I have an interesting question, one that may, or may not be easy :( I've been trying to work out a way to do it integrating options of the 'find' command on linux.

Basically, I have a directory tree, within which could be multiple examples of the files that either need keeping, or deleting. All the files share the same extensions, for sake of argument .XX (although the idea would be to be as generic as possible so it could be any file). I want to delete all .XX files within the directory tree, EXCEPT where the files lie within a specific folder (will always be the same title, in the example called YYY).

Say I have to following structure (where each sub directory could end up containing many many many files that I don't want to touch or affect alongside those that I do):

|--> Subdir_1/interesting_file_1.XX
|--> Subdir_1/interesting_file_2.XX
|--> Subdir_1/unrelated_interesting_file_1.AA
|--> Subdir_2
|--> Subdir_3/interesting_file_3.XX
|--> YYY/interesting_file_4.XX
|--> YYY//interesting_file_5.XX

I want to be left with:

|--> Subdir_1/unrelated_interesting_file_1.AA
|--> YYY/interesting_file_4.XX
|--> YYY/interesting_file_5.XX

The note is, the directory YYY could be anywhere, and there could be many of them, so having a list of directory paths that need excluding to hand to build a large exclusion list isn't possible.

First I did a basic Find as such: find . -iname "*.XX". Then I looked at adding the -printf "%h\n" to output the directories that contain the .XX files. What I'm struggling to do, is take that outputted list, and use it to inform the process of deleting, or as the case may be, not deleting. I suppose I could use grep to remove any YYY folders from the output into a temp file, use a while read loop, then pushd and popd to move in, and then out of the folders, using a simple find . -iname "*.XX" -delete within each sub-directory (then using the -empty switch within find to clean up any empty directories left as a result). This does however, feel very blunt force, with a very large sledgehammer, that could be very system intensive, especially when dealing with potentially hundreds of sub-directories.

I'm interested if there is a 'better' way, that is slicker, generally less intensive overall and reliable (especially if you end up having to run it three or four times for three or four different file types)?

There may not be, but its worth a quick ask :) Why use a sledgehammer when a simple hammer would do!? :)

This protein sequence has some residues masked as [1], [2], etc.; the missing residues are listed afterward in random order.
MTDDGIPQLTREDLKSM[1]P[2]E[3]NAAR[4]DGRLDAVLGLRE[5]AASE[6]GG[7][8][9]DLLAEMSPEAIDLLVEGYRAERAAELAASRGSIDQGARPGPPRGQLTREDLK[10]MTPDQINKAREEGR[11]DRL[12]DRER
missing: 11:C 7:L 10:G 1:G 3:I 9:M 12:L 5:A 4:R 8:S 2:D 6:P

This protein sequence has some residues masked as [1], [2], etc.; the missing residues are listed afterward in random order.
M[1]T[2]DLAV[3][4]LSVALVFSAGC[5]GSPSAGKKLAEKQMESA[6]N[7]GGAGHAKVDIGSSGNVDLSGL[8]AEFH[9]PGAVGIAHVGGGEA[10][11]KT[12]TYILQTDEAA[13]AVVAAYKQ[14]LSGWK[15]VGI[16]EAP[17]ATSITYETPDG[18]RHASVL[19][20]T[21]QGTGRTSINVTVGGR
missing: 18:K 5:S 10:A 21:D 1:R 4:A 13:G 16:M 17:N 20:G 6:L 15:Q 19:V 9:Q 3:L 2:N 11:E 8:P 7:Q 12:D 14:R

Final note, I cannot add additional shell commands to the system (and the systems used are a mix of Ubuntu and Centos), so where possible, it would need to use the pre-existing command set (assume no other modules are installed except Tree, which I do know about). I hope the question is clear, and 'generic' enough to be useful to others in different situations if a simple answer is found.

  • I'm reading that thread, and i'm not gonna lie, I think I can see where it might be considered a duplication, although I'm not wanting to delete all files, simply one type of file. Based on the accepted answer, I'm not sure its clear how that would be augmented from 'all files' to 'only one type'.... – Owen Morgan Mar 9 '18 at 19:35
  • you replace -type f with \( -type f -name '*.XX' \) – don_crissti Mar 9 '18 at 19:57

I don't think you need pushd popd etc. because find produces full pathnames.

Any readline approach will have interesting results if a filename contains a carriage return followed by an asterisk.

The general solution is to generate a null-terminated list of all candidates with find, winnow with grep, execute with xargs:

find . -iname "*.XX" -print0 | grep -vzf keep_these.txt | xargs -0 echo rm -- # remove the echo to ACTUALLY delete files

"keep_these.txt" is a list of directories to exclude, one per line, including leading and trailing slashes, like:

/I love this directory/

If you don't need regex to identify your directories (just fixed strings), add -F to the grep.

| improve this answer | |
  • Interestingly, when running that command, the xargs (which I've never seen before, or used), prints what effectly is the rm command to the terminal window, but doesn't actually do anything... however, If I copy the terminal output, and then run that, it does. not sure if that's the intention or not! Other than that, I think I know how this works, and its certainly neat and tidy! I'm gonna have to look into this again tomorrow :) what would this do if the output of the find / grep is blank? is that what the -r option is for in xargs? – Owen Morgan Mar 9 '18 at 20:01
  • Derp! I think its the addition of the 'echo' that's causing the above behaviour correct? – Owen Morgan Mar 9 '18 at 20:03
  • yes that is a safety measure. Remove the echo when you're happy with the output. If there is no output, you'll get an error message, like if you just ran "rm" by itself at the command line. As you've guessed, -r will suppress that error. Note also my edit, adding "--" to the rm command, which marks an explicit end to rm options, preventing filenames like -rf from being interpreted as options. – Oh My Goodness Mar 9 '18 at 22:01

This should work:

find folder_root/ -name Subdir_2 -prune -o -name Subdir_3 -prune -a -type f

If this finds the correct set of files, you can then add -delete to the end of the find command.

| improve this answer | |

Not the answer you're looking for? Browse other questions tagged or ask your own question.